No matter how scrappy or ‘lean’ a founder is, proving out a new idea requires money to get started. You need to show some level of traction before funders will be willing to take a risk to put their money behind a new venture.
Two simple ways to get started are 1) through self-generated resources, also known as bootstrapping, or 2) rallying your personal network to support your idea.
Bootstrapping is a term used to describe businesses that scale without taking on outside funding. Instead, founders self-fund the business.
Funds can come from personal savings, by funneling money earned from another job or income stream back into the business, or from revenue earned directly from the business.
At minimum, entrepreneurs invest ‘sweat equity.’ After all, expending time and effort to bring your idea to life comes with a financial opportunity cost. This paired with bootstrapping is often a necessity in the earliest stages when a business carries the most risk due to lack of market validation and track record. Self-funding allows you to build credibility and prove market demand so that you can make a strong case to outside funders should you decide to go that route later.
Some entrepreneurs will move through this initial phase more quickly than others. Some will begin bootstrapping their idea and, depending on the business model, industry, or vision for the company, may never seek outside capital (although this is less common the larger a business grows).
Global Entrepreneurship Monitor 2016 found that the choice to bootstrap is often due to inaccessibility of other types of capital, especially for women entrepreneurs “who may face unequal treatment from traditional lenders, both in developed and developing countries (World Bank, 2015)”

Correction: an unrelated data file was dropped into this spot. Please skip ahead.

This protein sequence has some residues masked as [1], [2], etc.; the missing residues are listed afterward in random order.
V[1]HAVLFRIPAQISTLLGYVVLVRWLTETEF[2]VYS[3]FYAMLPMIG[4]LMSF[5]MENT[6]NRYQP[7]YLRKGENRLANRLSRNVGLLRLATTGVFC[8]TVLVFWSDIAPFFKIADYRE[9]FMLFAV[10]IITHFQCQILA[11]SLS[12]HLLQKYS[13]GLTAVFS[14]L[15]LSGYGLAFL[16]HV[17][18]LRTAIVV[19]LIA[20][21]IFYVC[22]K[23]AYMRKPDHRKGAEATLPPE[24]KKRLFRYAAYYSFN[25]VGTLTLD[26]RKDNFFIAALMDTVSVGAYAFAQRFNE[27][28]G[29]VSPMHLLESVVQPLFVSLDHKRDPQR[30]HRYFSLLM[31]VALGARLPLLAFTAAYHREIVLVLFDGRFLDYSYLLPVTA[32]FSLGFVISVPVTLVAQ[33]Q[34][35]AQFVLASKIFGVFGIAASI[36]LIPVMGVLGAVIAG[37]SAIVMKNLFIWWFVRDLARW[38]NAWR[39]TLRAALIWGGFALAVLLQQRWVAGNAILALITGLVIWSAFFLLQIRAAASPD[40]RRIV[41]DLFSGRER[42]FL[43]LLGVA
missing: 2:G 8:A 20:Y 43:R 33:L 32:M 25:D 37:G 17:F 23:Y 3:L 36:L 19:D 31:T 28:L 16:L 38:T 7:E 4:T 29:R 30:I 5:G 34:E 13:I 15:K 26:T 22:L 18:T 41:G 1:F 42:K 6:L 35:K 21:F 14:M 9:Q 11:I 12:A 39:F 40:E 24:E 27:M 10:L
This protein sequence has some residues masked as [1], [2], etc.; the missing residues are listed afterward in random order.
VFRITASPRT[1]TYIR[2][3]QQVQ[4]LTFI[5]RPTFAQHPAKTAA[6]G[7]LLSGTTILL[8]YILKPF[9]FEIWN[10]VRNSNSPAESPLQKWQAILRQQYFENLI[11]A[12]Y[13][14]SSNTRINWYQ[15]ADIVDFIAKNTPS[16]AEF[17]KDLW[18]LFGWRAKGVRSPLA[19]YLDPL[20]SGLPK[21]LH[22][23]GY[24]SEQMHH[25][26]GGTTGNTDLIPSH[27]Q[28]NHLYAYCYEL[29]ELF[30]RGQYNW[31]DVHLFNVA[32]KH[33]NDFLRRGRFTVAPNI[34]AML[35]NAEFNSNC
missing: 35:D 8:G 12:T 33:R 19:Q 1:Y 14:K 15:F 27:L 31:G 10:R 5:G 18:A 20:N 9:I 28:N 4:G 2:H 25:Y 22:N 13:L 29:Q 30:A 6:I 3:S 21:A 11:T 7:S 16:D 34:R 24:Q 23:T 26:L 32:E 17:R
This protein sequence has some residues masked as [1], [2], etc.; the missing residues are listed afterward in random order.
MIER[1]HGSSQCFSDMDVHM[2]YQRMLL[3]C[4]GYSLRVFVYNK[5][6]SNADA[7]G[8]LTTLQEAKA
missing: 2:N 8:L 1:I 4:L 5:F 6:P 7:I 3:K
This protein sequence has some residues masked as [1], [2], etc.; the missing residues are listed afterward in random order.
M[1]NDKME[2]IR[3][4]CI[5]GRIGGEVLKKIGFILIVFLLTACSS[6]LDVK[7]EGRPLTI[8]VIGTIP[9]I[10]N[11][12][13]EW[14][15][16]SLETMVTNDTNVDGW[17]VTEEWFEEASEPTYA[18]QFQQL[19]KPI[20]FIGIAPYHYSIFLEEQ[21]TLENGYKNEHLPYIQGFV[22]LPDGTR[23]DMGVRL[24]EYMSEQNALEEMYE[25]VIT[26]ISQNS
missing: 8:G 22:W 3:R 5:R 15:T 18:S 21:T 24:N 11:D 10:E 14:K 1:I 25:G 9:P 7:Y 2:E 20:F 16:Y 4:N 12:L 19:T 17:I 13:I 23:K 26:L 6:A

The founders keep full ownership of the company unlike accepting equity investment, and there are no additional costs like interest or fees when accepting debt financing.
Since growth is limited by founders’ savings or revenue earned, the speed of scaling can be slower than if one were to accept outside investment.
Without outside funders, founders may miss out on the advice, mentorship, and network that is often attached to capital.
When Acumen Fellow, Krupa Patel, first envisioned Silverleaf Academy, an affordable primary school in Tanzania, she knew it would require personal investment to get it off the ground. This early personal investment allowed the team to gain enough traction to secure the next phase of funding from an innovation fund.
“The four of us co-founders all clearly had alignment around the absolute necessity that something like this needed to exist in Tanzania so we self-funded to begin. The four of us put whatever personal capital that we had to begin to just start it. Soon after that, we got UK Government funding from a specific Innovation fund that wants to see more Innovations meeting the pain points of the education sector and also the health sector. We got a three-year runway with them that almost fully funded us to be able to go from ideation to implementation.”
- Krupa Patel, Founder, Silverleaf Academy
Similarly, Yuliya Tarasava, Acumen Fellow and co-founder of CNote, was driven to develop a tool to empower financial freedom. She spent the first several months conducting market research and confirming the idea had potential. For Yuliya, the initial investment was not just personal savings but also the ‘sweat equity,’ the cost of her time and work bringing this idea to life.
Venture Capitalists also recognize the value of bootstrapping. This former VC shares three reasons why he decided to stick to bootstrapping when he became an entrepreneur and found himself on the other side of the table: 1) Prioritize profitability and sustainability over growth, 2) Freedom to make mistakes openly and 3) Reserve VC connections for the right time and opportunity.